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Sri Lanka gets Russian oil to ease shortages

By AFP
May 29, 2022

Colombo: Cash-strapped Sri Lanka took delivery on Saturday of Russian oil -- which could soon be subject to a European embargo -- to restart operations at the country´s only refinery, the energy minister said.

The island nation is suffering its worst economic meltdown since independence, with shortages of fuel and other essentials making life miserable for its 22 million people.

The state-run Ceylon Petroleum Corporation (CPC) refinery was shuttered in March following Sri Lanka´s foreign exchange crunch, which left the government unable to finance imports, including crude.

The Russian crude delivery had been waiting offshore of the capital Colombo´s port for over a month as the country was unable to raise $75 million to pay for it, energy minister Kanchana Wijesekera said.

Colombo is also in talks with Moscow to arrange direct supplies of crude, coal, diesel and petrol despite US-led sanctions on Russian banks and a diplomatic outcry over Russia´s invasion of Ukraine.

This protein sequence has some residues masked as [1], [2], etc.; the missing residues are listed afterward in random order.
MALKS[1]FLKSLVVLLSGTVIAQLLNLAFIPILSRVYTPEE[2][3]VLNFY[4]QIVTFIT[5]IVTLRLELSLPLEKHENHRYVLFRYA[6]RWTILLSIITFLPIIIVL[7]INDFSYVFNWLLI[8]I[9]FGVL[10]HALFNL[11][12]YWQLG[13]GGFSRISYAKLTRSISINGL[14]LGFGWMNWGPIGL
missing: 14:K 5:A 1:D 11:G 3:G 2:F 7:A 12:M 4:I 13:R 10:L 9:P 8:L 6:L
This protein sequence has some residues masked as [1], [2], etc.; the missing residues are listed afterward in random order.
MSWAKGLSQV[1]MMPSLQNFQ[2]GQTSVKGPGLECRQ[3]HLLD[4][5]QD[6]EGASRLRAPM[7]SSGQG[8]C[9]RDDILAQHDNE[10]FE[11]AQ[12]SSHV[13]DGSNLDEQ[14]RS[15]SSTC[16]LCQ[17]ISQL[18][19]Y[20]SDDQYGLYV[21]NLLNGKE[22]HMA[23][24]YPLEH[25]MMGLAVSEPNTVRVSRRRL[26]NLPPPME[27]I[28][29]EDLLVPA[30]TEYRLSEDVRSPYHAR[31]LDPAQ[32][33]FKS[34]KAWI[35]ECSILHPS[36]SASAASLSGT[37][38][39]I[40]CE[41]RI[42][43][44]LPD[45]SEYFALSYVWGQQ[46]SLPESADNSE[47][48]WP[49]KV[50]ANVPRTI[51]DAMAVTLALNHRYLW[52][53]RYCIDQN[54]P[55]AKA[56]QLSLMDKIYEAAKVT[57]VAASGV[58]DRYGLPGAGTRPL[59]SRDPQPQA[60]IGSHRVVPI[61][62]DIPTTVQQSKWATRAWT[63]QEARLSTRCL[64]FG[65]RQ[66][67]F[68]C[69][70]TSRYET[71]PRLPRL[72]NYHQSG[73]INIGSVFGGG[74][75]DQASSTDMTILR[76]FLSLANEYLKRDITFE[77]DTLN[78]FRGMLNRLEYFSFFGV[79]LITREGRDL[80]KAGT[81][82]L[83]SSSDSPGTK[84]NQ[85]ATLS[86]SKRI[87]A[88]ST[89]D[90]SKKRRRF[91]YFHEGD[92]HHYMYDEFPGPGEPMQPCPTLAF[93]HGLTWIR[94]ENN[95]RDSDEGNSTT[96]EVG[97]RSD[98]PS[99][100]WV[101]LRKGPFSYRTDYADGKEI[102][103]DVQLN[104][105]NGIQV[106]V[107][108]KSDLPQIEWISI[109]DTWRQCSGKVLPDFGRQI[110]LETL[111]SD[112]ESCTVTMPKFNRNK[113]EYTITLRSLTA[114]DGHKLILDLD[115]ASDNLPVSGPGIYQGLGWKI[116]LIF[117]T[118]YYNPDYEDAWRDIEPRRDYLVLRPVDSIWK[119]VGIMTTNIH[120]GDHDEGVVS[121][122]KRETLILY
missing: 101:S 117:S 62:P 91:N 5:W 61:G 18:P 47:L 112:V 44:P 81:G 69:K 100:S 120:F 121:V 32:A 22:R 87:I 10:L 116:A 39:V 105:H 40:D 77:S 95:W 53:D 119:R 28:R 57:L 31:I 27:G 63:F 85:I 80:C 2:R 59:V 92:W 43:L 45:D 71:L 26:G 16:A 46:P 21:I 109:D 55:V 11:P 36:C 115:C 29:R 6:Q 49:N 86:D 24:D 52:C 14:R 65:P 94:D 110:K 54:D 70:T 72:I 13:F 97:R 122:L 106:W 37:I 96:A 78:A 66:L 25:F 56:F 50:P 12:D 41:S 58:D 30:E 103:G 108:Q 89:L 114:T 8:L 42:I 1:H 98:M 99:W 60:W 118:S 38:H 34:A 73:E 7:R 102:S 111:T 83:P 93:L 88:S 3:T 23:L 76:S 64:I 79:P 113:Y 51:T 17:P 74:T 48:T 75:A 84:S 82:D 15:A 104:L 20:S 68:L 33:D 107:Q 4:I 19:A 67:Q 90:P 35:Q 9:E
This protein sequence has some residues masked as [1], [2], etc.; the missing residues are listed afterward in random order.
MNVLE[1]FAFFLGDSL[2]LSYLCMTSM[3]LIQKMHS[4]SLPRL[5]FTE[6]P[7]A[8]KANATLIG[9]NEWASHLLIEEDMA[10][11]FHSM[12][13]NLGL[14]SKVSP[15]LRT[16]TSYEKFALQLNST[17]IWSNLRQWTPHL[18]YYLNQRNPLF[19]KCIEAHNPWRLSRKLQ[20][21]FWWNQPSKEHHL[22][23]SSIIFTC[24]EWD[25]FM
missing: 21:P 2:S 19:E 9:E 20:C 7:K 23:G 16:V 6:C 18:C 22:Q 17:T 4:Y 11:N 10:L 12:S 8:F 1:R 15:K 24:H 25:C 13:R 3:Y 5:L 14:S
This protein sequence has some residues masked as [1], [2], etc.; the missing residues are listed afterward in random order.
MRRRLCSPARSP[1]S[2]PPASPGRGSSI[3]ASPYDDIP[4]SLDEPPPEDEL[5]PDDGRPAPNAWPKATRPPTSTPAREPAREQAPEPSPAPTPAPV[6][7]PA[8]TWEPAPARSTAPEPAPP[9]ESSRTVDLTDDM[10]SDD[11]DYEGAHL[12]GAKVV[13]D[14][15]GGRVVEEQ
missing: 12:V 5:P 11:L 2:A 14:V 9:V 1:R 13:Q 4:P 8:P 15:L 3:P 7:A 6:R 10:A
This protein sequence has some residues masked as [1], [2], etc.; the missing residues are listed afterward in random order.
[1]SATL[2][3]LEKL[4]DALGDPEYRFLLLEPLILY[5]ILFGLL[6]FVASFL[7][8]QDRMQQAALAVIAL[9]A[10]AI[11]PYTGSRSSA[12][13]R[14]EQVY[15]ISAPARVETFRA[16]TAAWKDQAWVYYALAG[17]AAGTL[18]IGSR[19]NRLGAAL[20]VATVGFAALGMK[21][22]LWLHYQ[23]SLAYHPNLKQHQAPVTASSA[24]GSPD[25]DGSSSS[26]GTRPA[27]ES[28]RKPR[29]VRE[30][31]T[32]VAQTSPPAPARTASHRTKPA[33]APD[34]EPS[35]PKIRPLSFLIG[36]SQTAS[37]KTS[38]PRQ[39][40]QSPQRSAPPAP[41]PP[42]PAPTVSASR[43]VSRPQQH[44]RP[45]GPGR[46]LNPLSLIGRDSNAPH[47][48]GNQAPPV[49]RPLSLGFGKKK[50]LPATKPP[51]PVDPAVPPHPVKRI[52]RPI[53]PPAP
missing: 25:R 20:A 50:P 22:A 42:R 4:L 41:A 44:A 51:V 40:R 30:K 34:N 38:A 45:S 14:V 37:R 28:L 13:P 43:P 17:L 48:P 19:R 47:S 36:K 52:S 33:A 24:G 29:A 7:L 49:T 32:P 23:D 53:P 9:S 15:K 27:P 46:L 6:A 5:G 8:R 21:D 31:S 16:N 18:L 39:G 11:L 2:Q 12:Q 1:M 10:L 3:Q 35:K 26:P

"I have made an official request to the Russian ambassador for direct supplies of Russian oil," Wijesekera told reporters in Colombo.

"Crude alone will not fulfil our requirement, we need other refined (petroleum) products as well." Around 90,000 tonnes of Siberian light crude will be sent to Sri Lanka´s refinery after the shipment was acquired on credit from Dubai-based intermediary Coral Energy.

Wijesekera said Ceylon Petroleum Corporation (CPC) was already in arrears of $735 million to suppliers and no one came forward to even bid for its oil tenders.

He added that the Siberian grade was not an ideal match for the refinery, which is optimised for Iranian light crude, but no other supplier was willing to extend credit.

Sri Lanka will nonetheless call for fresh supply tenders in two weeks before the stock of Siberian light runs out, Wijesekera said. The Sapugaskanda refinery on Colombo´s outskirts will resume work in about two days to produce about 1,000 tonnes of diesel daily to meet an acute shortage.

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